How Bernie Sanders Exposed the Democrats’ Racial Rift

Issac J. Bailey, Politico, June 8, 2016

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{snip} Democrats face their own racial split that could haunt the party well into the future if it isn’t handled properly now.

Though it might offend his uber-progressive supporters to hear this, the Sanders insurgency is largely a white revolution. All the talk about Sanders representing the future of the Democratic Party because of his overwhelming popularity among young people leaves out an important caveat: He couldn’t persuade minority voters to sign on. In many ways a Sanders victory, propelled by the least diverse states in the nation, would have been a step backward in American race relations. Now that Hillary Clinton has laid claim convincingly to the nomination with decisive wins in California and New Jersey, the party–and Bernie’s supporters–are at a crossroads. If they insist on maintaining their purist divide from Clinton, they will create a rift in the party that’s not just ideological, but racial.

Barring an asteroid strike that extinguishes life on Earth, the American electorate will be much more diverse in coming elections than it is today, especially the portion of it that Democrats plan to rely on. There are now more non-white than white babies being born every year, and the under-18 crowd is close to reaching majority-minority status as well. That’s the Democrats’ greatest potential strength, which grows only more pronounced the closer Trump comes to being officially named the GOP nominee.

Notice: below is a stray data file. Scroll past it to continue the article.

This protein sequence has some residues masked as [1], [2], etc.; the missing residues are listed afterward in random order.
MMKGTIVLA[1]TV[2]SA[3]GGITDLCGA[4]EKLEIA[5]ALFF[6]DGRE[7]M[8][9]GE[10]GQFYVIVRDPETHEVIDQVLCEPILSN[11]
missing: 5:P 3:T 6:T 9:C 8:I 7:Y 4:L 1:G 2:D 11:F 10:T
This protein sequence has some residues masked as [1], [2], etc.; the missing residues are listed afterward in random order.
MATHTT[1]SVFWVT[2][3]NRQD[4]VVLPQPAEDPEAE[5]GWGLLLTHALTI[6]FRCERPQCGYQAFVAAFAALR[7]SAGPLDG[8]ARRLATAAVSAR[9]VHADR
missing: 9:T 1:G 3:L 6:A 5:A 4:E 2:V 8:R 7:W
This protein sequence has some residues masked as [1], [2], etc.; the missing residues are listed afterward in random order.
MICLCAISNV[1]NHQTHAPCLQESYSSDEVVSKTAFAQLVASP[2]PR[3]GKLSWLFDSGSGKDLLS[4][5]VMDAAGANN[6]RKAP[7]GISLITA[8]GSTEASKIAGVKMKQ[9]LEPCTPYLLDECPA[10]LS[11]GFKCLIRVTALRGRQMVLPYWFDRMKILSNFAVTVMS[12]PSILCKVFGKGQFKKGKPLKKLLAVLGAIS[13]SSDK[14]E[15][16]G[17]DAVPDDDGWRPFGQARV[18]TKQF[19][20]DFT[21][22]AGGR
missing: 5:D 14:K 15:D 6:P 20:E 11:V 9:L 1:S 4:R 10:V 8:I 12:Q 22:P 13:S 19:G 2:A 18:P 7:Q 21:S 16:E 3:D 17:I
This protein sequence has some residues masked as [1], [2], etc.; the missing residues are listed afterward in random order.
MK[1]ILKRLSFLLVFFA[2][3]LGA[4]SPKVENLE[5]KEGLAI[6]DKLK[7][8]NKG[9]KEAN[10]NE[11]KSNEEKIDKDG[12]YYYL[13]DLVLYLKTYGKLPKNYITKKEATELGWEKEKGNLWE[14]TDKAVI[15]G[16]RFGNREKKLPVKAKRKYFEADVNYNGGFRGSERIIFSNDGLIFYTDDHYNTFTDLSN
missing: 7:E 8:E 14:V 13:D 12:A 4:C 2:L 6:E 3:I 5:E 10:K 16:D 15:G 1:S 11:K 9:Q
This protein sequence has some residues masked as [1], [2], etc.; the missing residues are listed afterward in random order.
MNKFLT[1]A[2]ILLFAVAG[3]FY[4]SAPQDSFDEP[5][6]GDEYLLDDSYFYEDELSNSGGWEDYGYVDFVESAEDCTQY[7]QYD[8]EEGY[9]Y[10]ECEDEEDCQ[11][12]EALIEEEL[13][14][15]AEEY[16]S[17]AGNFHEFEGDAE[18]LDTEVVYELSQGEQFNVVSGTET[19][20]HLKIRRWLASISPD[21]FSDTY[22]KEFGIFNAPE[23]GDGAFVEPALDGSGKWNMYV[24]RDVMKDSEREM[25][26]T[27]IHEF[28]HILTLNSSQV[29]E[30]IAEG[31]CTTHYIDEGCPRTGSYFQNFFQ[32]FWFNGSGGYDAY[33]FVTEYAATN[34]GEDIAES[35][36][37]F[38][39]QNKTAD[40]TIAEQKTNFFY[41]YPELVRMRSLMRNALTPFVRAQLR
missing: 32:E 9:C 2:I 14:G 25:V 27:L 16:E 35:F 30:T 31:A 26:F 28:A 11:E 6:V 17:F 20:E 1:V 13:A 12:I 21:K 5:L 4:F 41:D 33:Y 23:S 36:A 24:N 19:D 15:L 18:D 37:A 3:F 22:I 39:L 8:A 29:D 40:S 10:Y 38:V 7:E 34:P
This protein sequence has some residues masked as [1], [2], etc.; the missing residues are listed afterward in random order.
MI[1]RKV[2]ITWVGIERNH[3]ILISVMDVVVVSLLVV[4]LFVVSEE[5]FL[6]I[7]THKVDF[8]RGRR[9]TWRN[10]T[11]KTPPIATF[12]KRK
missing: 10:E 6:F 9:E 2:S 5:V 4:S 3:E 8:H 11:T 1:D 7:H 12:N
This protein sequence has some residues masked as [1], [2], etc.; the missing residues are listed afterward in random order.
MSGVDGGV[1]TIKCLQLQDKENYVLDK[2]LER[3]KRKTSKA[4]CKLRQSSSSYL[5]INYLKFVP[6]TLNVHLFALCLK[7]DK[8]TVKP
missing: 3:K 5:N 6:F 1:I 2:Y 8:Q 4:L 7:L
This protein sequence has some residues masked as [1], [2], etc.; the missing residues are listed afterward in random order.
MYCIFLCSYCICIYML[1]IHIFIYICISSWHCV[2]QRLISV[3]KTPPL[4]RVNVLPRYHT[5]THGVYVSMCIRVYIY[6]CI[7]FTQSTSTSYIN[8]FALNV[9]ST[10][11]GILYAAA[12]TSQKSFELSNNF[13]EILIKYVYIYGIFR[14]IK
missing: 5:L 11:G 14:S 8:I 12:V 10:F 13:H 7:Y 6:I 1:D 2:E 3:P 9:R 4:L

But it’s also a fault line. Sanders coming from seemingly nowhere to seriously challenge Clinton while drawing historically large and enthusiastic crowds has soaked up much of the attention in the Democratic race, making it feel as though he’s hit a chord that resonates throughout the party. But his brand of idealism has been rejected by the majority of minority voters–Clinton won every contest with at least a 10 percent black population, except Michigan, and each state where Latinos make up at least 10 percent of eligible voters, except Colorado, according to Harry Enten of FiveThirtyEight.com. On top of that, they have been mocked by some Sanders supporters for supposedly “voting against their self-interest” because they refuse to believe a political revolution is at hand. That has been particularly galling to black voters who had to endure claims from conservatives in 2008 that they were voting for Barack Obama only because of race–even though they had spent their entire adult lives voting mostly for white presidential candidates. Now their preference for Clinton’s brand of pragmatism, something they’ve seen result in real progress time and again, is being questioned as well, this time by fellow Democrats.